Behavioural Problems In Children

It’s normal for children to be defiant or impulsive from time to time and throw the occasional temper tantrum. Children and adolescents experience many challenges as they grow and their brains develop, so it is normal for them to push limits. However, for some kids, these can develop into serious behavioural problems, and they may exhibit patterns of impulsive, aggressive or defiant behaviour. While these problems can be quite challenging to parents, they can also affect the child’s social development and functioning at school.


There are many factors that may contribute to behavioural problems in children. Difficult pregnancies or births can contribute, as well as the child’s temperament from an early age. They may be difficult to manage or aggressive from an early age and this can put them at risk for problems later on. Their family life is also linked, as dysfunction can create an ongoing source of stress for the child. Poverty, domestic violence, poor parenting or substance use are all risk factors. Children with learning difficulties or intellectual difficulties may also be prone, as they may struggle to understand and take part in lessons.

Identifying red flags:

There are ways to detect the emergence of behavioural problems, and many signs that your child might be struggling.

Your child may:

It can be hard to tell if these denote a serious behavioural problem. You may notice differences in your child’s behaviour to others their age. You may wish to speak to your child’s classroom teacher to see how they are managing and assess their behaviour in the school environment.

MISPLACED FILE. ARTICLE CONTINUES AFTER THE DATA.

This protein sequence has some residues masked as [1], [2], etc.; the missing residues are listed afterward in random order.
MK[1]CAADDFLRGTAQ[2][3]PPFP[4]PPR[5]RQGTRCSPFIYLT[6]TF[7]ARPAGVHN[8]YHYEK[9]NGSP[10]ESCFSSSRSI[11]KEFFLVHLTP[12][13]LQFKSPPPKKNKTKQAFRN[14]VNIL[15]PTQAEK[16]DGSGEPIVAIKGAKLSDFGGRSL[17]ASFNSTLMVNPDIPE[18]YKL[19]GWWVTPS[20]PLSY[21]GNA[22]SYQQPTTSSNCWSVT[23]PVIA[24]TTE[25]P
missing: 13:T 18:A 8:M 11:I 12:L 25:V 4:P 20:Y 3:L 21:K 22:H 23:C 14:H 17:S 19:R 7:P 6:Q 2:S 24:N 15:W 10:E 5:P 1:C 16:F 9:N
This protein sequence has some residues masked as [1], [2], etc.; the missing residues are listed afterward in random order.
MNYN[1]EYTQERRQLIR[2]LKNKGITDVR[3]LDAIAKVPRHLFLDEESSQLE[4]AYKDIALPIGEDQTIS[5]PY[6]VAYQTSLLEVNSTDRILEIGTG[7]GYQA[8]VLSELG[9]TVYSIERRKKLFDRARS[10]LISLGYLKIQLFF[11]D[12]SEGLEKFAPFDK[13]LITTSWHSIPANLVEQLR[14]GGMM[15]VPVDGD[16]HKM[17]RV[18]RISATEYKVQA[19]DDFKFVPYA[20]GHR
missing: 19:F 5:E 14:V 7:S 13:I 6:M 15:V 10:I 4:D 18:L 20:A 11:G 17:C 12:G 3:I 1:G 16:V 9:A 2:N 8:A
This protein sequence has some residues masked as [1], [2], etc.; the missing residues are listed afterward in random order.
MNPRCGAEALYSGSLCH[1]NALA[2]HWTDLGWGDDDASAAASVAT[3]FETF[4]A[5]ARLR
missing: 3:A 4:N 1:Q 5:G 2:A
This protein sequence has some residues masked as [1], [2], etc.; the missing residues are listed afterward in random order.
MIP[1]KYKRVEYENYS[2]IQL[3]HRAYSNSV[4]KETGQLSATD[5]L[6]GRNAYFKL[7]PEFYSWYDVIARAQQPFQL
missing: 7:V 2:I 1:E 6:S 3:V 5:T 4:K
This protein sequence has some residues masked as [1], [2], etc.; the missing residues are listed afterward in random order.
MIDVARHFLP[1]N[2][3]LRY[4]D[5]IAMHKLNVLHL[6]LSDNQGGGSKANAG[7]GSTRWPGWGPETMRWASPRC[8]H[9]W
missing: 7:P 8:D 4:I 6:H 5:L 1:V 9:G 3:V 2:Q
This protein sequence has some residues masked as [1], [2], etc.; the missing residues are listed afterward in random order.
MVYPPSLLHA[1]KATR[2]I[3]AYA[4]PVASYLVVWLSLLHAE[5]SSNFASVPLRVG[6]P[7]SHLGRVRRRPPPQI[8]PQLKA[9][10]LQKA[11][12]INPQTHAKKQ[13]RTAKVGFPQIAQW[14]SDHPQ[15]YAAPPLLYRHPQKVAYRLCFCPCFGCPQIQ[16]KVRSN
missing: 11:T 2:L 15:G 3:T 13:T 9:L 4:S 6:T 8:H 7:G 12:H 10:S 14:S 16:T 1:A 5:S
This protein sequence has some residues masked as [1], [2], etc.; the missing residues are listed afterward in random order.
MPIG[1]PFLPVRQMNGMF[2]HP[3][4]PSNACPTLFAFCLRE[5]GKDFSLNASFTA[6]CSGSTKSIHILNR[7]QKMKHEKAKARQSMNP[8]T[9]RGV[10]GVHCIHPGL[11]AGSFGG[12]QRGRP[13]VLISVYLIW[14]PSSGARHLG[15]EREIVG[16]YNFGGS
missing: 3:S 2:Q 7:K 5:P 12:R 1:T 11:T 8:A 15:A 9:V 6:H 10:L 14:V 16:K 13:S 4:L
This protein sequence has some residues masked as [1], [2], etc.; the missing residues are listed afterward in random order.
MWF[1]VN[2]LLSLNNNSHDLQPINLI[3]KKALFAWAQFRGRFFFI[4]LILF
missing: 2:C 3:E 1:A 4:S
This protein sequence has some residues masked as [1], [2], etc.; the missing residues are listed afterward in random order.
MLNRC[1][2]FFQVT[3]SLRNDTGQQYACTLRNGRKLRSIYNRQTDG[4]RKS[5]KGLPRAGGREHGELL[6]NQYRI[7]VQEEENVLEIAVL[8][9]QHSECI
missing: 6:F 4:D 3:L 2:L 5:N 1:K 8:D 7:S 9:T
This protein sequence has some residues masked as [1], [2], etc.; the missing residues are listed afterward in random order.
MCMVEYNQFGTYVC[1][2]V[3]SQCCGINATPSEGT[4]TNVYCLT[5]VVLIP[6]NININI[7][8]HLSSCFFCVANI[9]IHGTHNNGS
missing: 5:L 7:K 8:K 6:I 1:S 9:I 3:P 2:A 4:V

What to do:

While you may feel frustrated and overwhelmed, there are many ways to support your child and address these behavioural concerns. Start by remembering the good things about your child, identifying and keeping track of the things that they do well. It can be helpful to talk to your child about these good traits and actions to reinforce them by rewarding cooperation. It can be easy to ignore the good actions and only respond to their bad or naughty behaviour, however this tells the child that acting out is the only way to get attention. Your child may also benefit from setting rules around the house like talking about problems instead of fighting. In order for these rules to be effective, you must stick to them though and provide consistency. Make sure the consequences for breaking these rules are fair and appropriate.

Getting help:

As a parent, this can be overwhelming, and you may benefit from reaching out to others. Parenting groups may give you the chance to connect with other parents that are experiencing similar problems with their child. Talking to the school staff about your child’s difficulties can help by bringing awareness and transferring rules to the school environment. Staff may be able to use positive reinforcement for good behaviour to encourage being helpful and cooperating.

Accessing help for your child can give your child a better chance for the future, and assist with their development. If you believe your child may be displaying concerning behaviours, contacting a specialist can get them the help that they need and offer you support.